Adaptive sampling methods, such as reinforcement learning (RL) and bandit algorithms, are increasingly used for the real-time personalization of interventions in digital applications like mobile health and education. As a result, there is a need to be able to use the resulting adaptively collected user data to address a variety of inferential questions, including questions about time-varying causal effects. However, current methods for statistical inference on such data (a) make strong assumptions regarding the environment dynamics, e.g., assume the longitudinal data follows a Markovian process, or (b) require data to be collected with one adaptive sampling algorithm per user, which excludes algorithms that learn to select actions using data collected from multiple users. These are major obstacles preventing the use of adaptive sampling algorithms more widely in practice. In this work, we proved statistical inference for the common Z-estimator based on adaptively sampled data. The inference is valid even when observations are non-stationary and highly dependent over time, and (b) allow the online adaptive sampling algorithm to learn using the data of all users. Furthermore, our inference method is robust to miss-specification of the reward models used by the adaptive sampling algorithm. This work is motivated by our work in designing the Oralytics oral health clinical trial in which an RL adaptive sampling algorithm will be used to select treatments, yet valid statistical inference is essential for conducting primary data analyses after the trial is over.
About 10 years ago, I started collaborating with US Navy researchers at the NSWC Carderock base. I was put in touch with them by Ross Leadbetter, who by that time, had worked with the Navy on a range of projects and was a highly respected figure on the base. In this talk, I will describe some extreme value research problems of interest to the Navy that I have been involved with over the years, continuing the work started by Ross Leadbetter.
Standard preferential attachment often alarmingly induces small reciprocity. Adding a reciprocity feature to the model fixes this but dramatically changes the asymptotic heavy tail limit measure for frequency of nodes with specified (in, out)-degree. Without reciprocity, the limit measure is spread out in the first quadrant. With reciprocity, the standardized limit measure concentrates on a ray from the origin and there is even hidden regular variation depending on the sophistication of the reciprocity feature. (The work on reciprocity was led by Tiandong Wang, Fudan University, Shanghai.)
In 1974 Ross Leadbetter developed extreme value limit theory for stationary sequences using much weaker conditions than those needed for proving central limit theorems for sums. One important part of this was his introduction of the Extremal Index which connects this theory to earlier results for extremes of independent sequences. In the first part of this talk I will give a brief account of this theory and some glimpses into the later very large literature which builds on his work. The second part will discuss two problems left open by Leadbetter: how to find a counterpart to the Extremal Index for unordered random variables, and how to describe the asymptotic distribution of not just maxima, but of all extreme order statistics.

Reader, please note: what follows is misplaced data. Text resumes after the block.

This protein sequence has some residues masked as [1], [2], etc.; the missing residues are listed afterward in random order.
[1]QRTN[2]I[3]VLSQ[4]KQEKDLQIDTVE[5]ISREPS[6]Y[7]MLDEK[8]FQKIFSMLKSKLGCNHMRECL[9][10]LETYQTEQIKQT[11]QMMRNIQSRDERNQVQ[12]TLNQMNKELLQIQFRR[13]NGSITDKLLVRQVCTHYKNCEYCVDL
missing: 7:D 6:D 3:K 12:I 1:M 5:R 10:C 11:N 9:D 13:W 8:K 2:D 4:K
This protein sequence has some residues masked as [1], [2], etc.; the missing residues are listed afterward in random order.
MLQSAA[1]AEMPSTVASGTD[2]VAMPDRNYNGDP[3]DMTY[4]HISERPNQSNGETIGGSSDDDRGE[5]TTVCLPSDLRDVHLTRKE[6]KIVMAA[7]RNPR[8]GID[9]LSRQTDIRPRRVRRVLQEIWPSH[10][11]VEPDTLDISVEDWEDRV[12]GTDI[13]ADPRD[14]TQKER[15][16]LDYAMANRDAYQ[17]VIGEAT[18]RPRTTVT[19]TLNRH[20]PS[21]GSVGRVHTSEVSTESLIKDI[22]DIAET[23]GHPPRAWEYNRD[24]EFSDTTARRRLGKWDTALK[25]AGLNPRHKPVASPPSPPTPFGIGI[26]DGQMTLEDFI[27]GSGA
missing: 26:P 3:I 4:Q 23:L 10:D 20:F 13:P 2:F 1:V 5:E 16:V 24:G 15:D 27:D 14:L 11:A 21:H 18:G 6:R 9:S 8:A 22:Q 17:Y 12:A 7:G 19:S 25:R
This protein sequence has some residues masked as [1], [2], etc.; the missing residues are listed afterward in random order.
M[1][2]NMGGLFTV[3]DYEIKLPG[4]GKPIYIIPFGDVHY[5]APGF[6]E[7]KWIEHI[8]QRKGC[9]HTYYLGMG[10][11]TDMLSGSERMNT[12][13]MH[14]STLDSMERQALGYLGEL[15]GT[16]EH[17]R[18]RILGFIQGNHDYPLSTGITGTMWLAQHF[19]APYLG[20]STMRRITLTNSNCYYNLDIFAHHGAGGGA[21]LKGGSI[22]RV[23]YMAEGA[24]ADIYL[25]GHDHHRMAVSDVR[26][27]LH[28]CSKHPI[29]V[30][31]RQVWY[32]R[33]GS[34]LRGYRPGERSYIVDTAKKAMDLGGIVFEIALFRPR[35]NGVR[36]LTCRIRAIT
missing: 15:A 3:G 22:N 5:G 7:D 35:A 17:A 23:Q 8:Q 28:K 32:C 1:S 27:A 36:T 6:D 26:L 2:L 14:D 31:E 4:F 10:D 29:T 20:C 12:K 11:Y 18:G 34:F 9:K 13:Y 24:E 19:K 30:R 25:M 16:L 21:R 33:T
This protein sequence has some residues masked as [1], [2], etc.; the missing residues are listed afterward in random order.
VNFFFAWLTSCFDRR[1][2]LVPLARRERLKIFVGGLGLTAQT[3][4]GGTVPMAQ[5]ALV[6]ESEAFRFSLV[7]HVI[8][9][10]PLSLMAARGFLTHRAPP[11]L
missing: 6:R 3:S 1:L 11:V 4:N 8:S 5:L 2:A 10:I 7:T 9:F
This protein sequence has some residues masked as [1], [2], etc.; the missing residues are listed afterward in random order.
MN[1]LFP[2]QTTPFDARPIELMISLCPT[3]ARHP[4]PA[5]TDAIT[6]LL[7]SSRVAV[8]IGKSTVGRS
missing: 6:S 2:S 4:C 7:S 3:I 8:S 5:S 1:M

We propose kernel PCA as a method for analyzing the dependence structure of multivariate extremes and demonstrate that it can be a powerful tool for clustering and dimension reduction.


Tailen Hsing
Steve Marron
Vladas Pipiras
Holger Rootzen

More about Ross Leadbetter


8:45am – 9:00am Opening, including remarks by Chris Clemens, the Provost and Chief Academic Officer.
9:00am – 9:35am Talk: Steve Marron (UNC-CH)
9:35am – 10:10am Talk: Ivette Gomes (U de Lisboa)
10:10am – 10:20am Coffee break
10:20am – 10:55am Talk: Holger Rootzen (Chalmers U of Technology)
10:55am – 11:30am Talk: Thomas Mikosch (U of Copenhagen)
11:30am – 12:05pm Talk: Vladas Pipiras (UNC-CH)
12:05pm – 1:30pm Lunch
1:30pm – 2:05pm Talk: Gennady Samorodnitsky (Cornell)
2:05pm – 2:40pm Talk: Richard Davis (Columbia)
2:40pm – 2:50pm Coffee break
2:50pm – 3:25pm Talk: Tailen Hsing (U of Michigan)
3:25pm – 4:00pm Talk: Susan Murphy (Harvard)
4:00pm – 4:35pm Talk: Sid Resnick (Cornell)
4:35pm – 4:50pm Closing remarks


The currently reserved rooms are in Frank Porter Graham Student Union (Carolina Union):

  • Room 3408 (Talks)
  • Room 3409 (Coffee, Lunch)

(If there is a change due to the number of attendees, this will be communicated.)

The map of the third floor of the building can be found here:

Note that the rooms are at the one far end of the building. The building itself can be seen on this map, with a route from the STOR department building included for reference:


If you have any questions please email Steve Marron ( or Vladas Pipiras (


Please tell us that you plan to attend by completing this brief survey

Local Information

Parking: Best bet for parking is on the big Chapel Hill town Parking decks on Franklin street including the Rosemary/Columbia parking lot, and the Wallace parking deck. There is also (paid) street parking. See the town parking website for more info on the various parking options near Franklin street.

Coffee: Closest walkable good cafe is Epilogue books chocolate brews. Further from the university, Caffe Driade and Grey Squirrel coffee are phenomenal but probably require a car.

Food: Franklin Street has a good collection of restaurants both for sandwiches, Mexican food, Indian food, etc.



The financial support of the College of Arts and Sciences at UNC-CH for this event is greatly appreciated.
The event website was developed by Prof. Nicolas Fraiman at STOR.